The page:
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Spotlight on Finance

From Executive Secretary-Treasurer Jason Heistad

Nov 09, 2021

By Jason Heistad, AUPE Executive Secretary-Treasurer

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As AUPE’s Executive Secretary-Treasurer, I sit on the sponsorship board of the Public Service Pension Plan (PSPP), along with AUPE Vice-Presidents Susan Slade and Mike Dempsey. AUPE President Guy Smith also sits on the sponsorship board of the Local Authorities Pension Plan (LAPP). It’s my pleasure to announce that we have some good news for AUPE members who are part of those pension plans.

Beginning on Jan. 1, 2022, AUPE members who contribute to the PSPP and LAPP will have their contributions reduced, leaving more money on their paychecks. Their benefits will stay the same.

Members will have a contribution reduction of nearly 1% in both PSPP and LAPP. This means that members who make $70,000 annually can expect to have just under $700 in additional take-home pay through the year. AUPE’s representatives on the LAPP and PSPP sponsor boards pushed hard for this, and the pension boards recently announced the change.

As the cost of living continues to rise, and the provincial government devalues public services, we know that AUPE members are in a tight spot financially. We know that the pandemic has been hard on our co-workers and that every dollar counts. Whether that money goes towards buying groceries, school supplies for our children, or helps us pay down debts, more money in our pockets will help us through these tough times.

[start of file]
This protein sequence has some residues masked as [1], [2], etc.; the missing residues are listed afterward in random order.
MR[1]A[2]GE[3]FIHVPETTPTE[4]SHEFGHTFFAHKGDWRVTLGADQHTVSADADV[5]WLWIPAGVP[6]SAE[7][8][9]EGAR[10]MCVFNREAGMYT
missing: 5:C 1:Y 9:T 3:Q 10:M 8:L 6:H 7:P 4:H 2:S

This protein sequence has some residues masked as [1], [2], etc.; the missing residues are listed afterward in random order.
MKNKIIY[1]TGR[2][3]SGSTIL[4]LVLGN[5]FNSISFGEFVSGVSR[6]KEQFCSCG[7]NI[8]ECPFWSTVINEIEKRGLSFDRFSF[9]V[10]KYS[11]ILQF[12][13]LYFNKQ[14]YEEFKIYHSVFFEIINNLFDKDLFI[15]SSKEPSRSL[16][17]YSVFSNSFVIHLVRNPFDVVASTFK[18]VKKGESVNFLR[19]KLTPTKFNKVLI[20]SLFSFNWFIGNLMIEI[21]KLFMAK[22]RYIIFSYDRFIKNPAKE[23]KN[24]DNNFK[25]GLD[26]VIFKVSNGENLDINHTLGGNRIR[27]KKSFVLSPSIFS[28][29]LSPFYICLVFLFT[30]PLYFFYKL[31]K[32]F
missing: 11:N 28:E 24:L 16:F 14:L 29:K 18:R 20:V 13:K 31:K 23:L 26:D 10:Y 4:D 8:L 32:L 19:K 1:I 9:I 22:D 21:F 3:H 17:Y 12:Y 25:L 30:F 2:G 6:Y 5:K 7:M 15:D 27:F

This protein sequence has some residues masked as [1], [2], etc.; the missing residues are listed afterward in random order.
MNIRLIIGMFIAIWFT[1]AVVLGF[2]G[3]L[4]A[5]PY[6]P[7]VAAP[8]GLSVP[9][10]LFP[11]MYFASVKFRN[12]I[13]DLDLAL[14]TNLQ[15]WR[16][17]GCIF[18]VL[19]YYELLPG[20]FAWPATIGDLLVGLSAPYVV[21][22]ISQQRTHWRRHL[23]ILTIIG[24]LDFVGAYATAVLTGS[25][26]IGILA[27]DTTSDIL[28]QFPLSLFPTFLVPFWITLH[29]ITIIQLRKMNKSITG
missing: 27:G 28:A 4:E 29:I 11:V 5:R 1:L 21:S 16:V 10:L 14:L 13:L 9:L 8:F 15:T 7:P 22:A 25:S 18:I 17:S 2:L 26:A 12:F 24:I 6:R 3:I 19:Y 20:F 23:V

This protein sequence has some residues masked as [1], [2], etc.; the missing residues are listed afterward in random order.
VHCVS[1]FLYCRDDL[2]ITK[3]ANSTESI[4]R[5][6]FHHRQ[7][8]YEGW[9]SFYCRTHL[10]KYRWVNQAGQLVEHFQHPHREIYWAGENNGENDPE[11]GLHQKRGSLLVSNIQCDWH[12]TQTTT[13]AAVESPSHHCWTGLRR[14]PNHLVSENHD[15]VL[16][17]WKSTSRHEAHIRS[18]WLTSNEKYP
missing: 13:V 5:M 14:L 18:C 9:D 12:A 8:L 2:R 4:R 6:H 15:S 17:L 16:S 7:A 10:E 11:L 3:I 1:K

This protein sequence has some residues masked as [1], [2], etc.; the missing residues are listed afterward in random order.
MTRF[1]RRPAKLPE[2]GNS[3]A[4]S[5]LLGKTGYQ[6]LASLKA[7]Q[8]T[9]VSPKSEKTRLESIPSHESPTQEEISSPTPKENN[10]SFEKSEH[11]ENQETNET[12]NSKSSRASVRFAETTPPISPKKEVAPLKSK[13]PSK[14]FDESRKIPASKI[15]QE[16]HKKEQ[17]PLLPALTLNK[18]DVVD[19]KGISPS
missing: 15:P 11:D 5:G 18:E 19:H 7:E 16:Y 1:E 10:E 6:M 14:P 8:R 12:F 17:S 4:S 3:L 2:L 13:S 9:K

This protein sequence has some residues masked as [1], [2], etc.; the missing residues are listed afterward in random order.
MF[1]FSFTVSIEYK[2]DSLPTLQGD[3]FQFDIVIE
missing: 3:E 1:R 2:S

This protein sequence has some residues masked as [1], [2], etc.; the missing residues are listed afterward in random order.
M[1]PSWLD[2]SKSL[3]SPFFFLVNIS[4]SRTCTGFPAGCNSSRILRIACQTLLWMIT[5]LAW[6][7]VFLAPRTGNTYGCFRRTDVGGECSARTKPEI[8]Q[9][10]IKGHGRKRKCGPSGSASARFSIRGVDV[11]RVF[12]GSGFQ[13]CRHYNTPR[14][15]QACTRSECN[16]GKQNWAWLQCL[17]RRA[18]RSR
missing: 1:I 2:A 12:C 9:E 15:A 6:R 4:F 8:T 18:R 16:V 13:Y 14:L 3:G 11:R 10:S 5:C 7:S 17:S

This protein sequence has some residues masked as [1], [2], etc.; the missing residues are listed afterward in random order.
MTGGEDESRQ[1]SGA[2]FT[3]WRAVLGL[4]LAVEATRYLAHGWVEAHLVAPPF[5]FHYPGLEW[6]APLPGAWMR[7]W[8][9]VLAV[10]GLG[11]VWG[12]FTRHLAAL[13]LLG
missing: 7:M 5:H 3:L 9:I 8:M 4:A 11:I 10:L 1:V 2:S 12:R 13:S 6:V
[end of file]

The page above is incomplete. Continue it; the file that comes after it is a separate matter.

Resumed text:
That’s why we worked to reduce your contribution—so that you can have more money in your pocket, without any reduction in your pension benefits.

For 25 years, AUPE advocated for workers to have a greater voice on pension boards. In March 2019, that demand became a reality, when the Joint Governance of Public Sector Pension Plans Act (2019), came into effect and instituted joint governance of public-sector pension plans. Under that reform, corporate and sponsor boards for the plans were constituted and their respective fiduciary and sponsor roles were defined.

Through our AUPE representatives at the Sponsor Boards, we were able to secure this reduction. This is why we advocated for joint governance for so long—so that labour representatives on the Sponsor Board can have a real hand in ensuring that members of the pension plans can have a stable retirement at an affordable cost.

Too many Alberta workers cannot depend on the stability that comes with a defined benefit pension plan like PSPP or LAPP, and instead have to hope that stock markets don’t tank their retirements. That’s why AUPE fights for members to have access to defined benefit plans through collective agreements.

When Albertan workers retire, they spend their pensions in their communities, and they stimulate the economy. Having stable, reliable pensions is a benefit to Alberta’s economy as a whole. But more importantly, it’s a promise of dignity for Alberta’s workers.

The people who built this province, and continue to make it run, deserve security in old age.

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